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Sourcing products from China is rarely as simple as browsing through a catalogue of ready-made items. In reality, the vast majority of overseas product manufacturing takes place on a made-to-order basis. Overseas product manufacturing is a complex process incorporating factories, suppliers and sub-suppliers of materials, all of whom are looking to turn a profit at every step. One of the ways this is done is through Minimum Order Quantities.
Minimum order quantities, or MOQs, specify the absolute lowest number of units a supplier or manufacturer is willing to produce in an order. Small orders that require their own designing, sourcing and manufacturing processes are often not worth a firm’s time when larger orders, even at lower rates, can bring in much higher gross profits. For an order to be sufficiently profitable for a supplier or manufacturer, it usually needs to be higher volume.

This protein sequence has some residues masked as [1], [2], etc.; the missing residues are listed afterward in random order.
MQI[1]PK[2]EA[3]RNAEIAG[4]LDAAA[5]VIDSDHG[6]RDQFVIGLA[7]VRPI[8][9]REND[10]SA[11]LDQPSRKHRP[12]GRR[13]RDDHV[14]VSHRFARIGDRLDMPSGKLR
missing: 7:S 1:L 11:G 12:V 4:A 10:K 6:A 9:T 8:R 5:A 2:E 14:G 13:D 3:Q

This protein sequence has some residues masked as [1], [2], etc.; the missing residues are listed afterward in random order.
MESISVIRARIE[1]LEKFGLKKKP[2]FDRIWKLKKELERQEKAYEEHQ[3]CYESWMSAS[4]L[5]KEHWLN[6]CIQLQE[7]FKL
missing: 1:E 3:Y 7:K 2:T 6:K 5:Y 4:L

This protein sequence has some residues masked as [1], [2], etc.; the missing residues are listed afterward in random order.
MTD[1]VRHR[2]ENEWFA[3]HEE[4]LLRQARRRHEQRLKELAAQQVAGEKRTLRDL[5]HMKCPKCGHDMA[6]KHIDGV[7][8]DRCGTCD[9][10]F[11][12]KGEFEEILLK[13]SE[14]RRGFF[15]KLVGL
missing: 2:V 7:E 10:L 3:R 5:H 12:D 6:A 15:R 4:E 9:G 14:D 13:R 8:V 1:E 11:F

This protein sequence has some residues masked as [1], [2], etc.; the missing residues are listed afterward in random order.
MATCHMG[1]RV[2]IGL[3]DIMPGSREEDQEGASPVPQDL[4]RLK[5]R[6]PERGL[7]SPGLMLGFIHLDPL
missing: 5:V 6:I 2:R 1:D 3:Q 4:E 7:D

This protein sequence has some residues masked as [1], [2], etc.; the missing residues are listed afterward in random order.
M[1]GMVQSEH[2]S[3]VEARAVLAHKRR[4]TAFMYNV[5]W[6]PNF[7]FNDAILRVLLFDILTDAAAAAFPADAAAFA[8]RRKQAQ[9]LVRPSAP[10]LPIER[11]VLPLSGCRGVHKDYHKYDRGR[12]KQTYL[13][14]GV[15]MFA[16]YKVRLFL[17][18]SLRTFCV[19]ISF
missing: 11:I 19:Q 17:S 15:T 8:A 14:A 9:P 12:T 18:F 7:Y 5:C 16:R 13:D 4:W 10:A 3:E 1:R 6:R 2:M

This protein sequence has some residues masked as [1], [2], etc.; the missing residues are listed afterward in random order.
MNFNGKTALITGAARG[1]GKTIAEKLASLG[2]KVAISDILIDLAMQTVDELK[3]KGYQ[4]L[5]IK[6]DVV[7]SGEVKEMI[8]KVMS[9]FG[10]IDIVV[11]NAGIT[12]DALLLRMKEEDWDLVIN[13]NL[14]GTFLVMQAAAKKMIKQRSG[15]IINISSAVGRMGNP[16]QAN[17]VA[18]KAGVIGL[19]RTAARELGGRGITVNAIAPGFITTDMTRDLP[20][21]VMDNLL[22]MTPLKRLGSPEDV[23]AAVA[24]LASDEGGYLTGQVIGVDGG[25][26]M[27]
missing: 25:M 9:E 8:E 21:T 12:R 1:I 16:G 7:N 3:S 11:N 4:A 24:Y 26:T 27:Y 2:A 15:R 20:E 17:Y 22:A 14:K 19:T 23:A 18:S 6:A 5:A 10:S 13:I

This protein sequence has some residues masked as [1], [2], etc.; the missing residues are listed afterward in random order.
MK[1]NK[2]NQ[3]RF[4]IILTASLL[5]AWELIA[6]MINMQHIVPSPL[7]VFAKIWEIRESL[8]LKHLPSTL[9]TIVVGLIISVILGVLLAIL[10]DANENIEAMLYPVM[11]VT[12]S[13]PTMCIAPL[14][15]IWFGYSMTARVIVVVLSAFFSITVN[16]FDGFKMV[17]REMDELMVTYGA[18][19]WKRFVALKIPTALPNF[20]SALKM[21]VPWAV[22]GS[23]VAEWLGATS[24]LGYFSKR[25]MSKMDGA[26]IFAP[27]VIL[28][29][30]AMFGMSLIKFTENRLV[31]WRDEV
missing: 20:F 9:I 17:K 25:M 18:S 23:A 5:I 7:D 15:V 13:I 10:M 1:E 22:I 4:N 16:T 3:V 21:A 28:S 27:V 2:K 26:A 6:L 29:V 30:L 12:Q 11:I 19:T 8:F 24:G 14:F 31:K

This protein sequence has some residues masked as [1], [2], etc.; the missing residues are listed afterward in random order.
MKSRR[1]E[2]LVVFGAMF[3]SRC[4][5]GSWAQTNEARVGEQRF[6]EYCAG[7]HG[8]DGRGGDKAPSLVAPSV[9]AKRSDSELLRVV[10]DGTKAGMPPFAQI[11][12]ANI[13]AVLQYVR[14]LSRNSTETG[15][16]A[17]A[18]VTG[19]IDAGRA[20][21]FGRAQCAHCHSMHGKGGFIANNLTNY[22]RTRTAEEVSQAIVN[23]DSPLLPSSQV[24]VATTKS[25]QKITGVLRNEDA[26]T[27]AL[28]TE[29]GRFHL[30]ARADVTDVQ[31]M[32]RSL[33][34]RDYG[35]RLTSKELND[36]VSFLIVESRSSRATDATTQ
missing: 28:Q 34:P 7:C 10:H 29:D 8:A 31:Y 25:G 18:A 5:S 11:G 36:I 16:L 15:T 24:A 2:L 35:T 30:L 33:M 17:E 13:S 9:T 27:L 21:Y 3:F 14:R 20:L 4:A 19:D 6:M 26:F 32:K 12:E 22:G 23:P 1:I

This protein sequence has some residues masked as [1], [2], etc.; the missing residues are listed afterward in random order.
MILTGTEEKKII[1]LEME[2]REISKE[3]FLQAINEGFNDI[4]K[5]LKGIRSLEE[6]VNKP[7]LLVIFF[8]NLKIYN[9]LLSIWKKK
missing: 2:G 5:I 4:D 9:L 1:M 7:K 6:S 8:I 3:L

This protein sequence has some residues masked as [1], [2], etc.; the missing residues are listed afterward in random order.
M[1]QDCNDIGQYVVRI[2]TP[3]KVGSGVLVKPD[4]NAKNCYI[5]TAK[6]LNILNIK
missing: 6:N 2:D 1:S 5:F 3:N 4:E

Minimum Order Quantities are determined by a number of factors, but they are always based on the specifications of your product. For example, how “custom” is your order? Does your product require many custom, unique materials or components? If so, you’ll probably encounter higher MOQs than you would for a more generic product with more common materials and components. While it is possible to negotiate some suppliers’ or manufacturers’ MOQs, a lower MOQ will usually result in higher costs per unit.
MOQ can also be affected by your sourcing agent. An agent who receives commissions from suppliers may be inclined to source from the supplier that pays the biggest commission, rather than from the supplier that offers the lowest MOQ or best terms.
Guided Imports, a third party resource, will offer an up-front, transparent pricing structure without MOQs or commissions. This way, clients can have the peace of mind of knowing exactly what they are paying for, and the assurance that their agent functions like a part of their team, rather than as yet another middleman looking to turn a profit at your expense.